VULGIS, Abbot-Bishop of the Abbey of St. Peter of Lobbes in Hainaut (present-day Belgium), he reposed circa 760.
DONATUS, SECUNDIAN, ROMULUS, and COMPANIONS, a group of over eighty Christians martyred in 304 during the Diocletianic Persecution at Porto Gruaro, a part of present-day Metropolitan Venice.
FAUSTINUS and COMPANIONS, (Date Unknown), a group of forty-five martyrs who are believed to have been martyred in Rome. Unfortunately, besides St. Faustinus’ name there are no further details extant.
FINAN of LINDISFARNE, an Irishman by birth, he succeeded St. Aidan (31st August) as Bishop of Lindisfarne. In his earlier life as a monk at Iona, St. Finan was a staunch supporter of the Celtic ecclesiastical traditions, opposing the successors of St. Augustine of Canterbury (27th May), who strove to bring English customs into closer conformity with those of Rome. He converted Kings Peada of Mercia (r. 655–656) and Sigeberht of Essex (r. c. 653–660/1) to Christianity, and along with St. Cedd (26th October), and others, evangelised the most southern regions of England. St. Finan reposed 661.
FINTAN, St. Fintan lived as an anchorite at Clonenagh in Leinster. In time, numerous disciples, including St. Comgall of Bangor (10th May), and St. Columba (12th December) gathered around St. Fintan who became their abbot. He has been compared by the Irish annalists to St. Benedict of Nursia (11th July) and is styled “Father of the Irish Monks”. St. Fintan reposed 603.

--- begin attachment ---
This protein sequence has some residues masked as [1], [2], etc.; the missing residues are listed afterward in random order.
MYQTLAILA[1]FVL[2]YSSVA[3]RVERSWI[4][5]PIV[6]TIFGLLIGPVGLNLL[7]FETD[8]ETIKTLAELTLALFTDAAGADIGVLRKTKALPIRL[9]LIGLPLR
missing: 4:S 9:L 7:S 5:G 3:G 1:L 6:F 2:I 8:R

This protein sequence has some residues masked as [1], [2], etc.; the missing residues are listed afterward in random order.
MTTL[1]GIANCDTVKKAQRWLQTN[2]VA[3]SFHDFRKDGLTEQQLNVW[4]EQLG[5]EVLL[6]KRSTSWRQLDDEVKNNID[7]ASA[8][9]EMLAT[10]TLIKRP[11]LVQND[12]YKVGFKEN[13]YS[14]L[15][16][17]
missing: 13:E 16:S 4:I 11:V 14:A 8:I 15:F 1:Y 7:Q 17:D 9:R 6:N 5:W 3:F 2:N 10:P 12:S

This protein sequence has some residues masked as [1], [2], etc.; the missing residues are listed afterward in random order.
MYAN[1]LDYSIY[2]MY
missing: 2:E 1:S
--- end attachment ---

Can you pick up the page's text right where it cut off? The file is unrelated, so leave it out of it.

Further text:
FORTCHERN, (Fifth Century), one of St. Patrick’s (17th March) earliest converts in Ireland. St. Fortchern devoted himself to the service of St. Patrick and is said to have refused to be consecrated bishop out of humility. Unfortunately, the details of his life have been intertwined with that of St. Loman (vide infra), hence nothing further about this saint can be said with any degree of certainty.
GUEVROCK (GUEROC, KERRIC), (Sixth Century), a native of Brittany, St. Guevrock was a disciple of St. Tudwal (30th November), later Abbot of Loc-Kirec, and at one point an assistant of St. Paul Aurelian (12th March) as well.
HABET-DEUS, a Bishop of Luna in Tuscany, of which only ruins exist today. As far as is known St. Habet-Deus was martyred by the Arian Vandals circa 500.
LOMAN (LUMAN), the first Bishop of Trim in Meath, St. Loman is said to have been a nephew of St. Patrick (17th March). He seems to have reposed in the mid-fifth century Unfortunately, the details of his life have been intertwined with that of St. Fortchern (vide supra), hence nothing further about this saint can be said with any degree of certainty.
SILVINUS, a member of court, who gave up his life in the world to preach the Gospel, enlightening the area near Thérouanne in the north of Gaul. After some forty years of unceasing work, during which he paid the ransoms of many slaves, he went to the monastery of Auchy-les-Moines, where he lived the few remaining years of his life as a monk reposing circa 720.
Prior to the Schism the Patriarchate of Rome was Orthodox, and fully in communion with the Orthodox Church. As Saint John of Shanghai and San Francisco +1966 said “The West was Orthodox for a thousand years, and her venerable Liturgy is far older than any of her heresies”.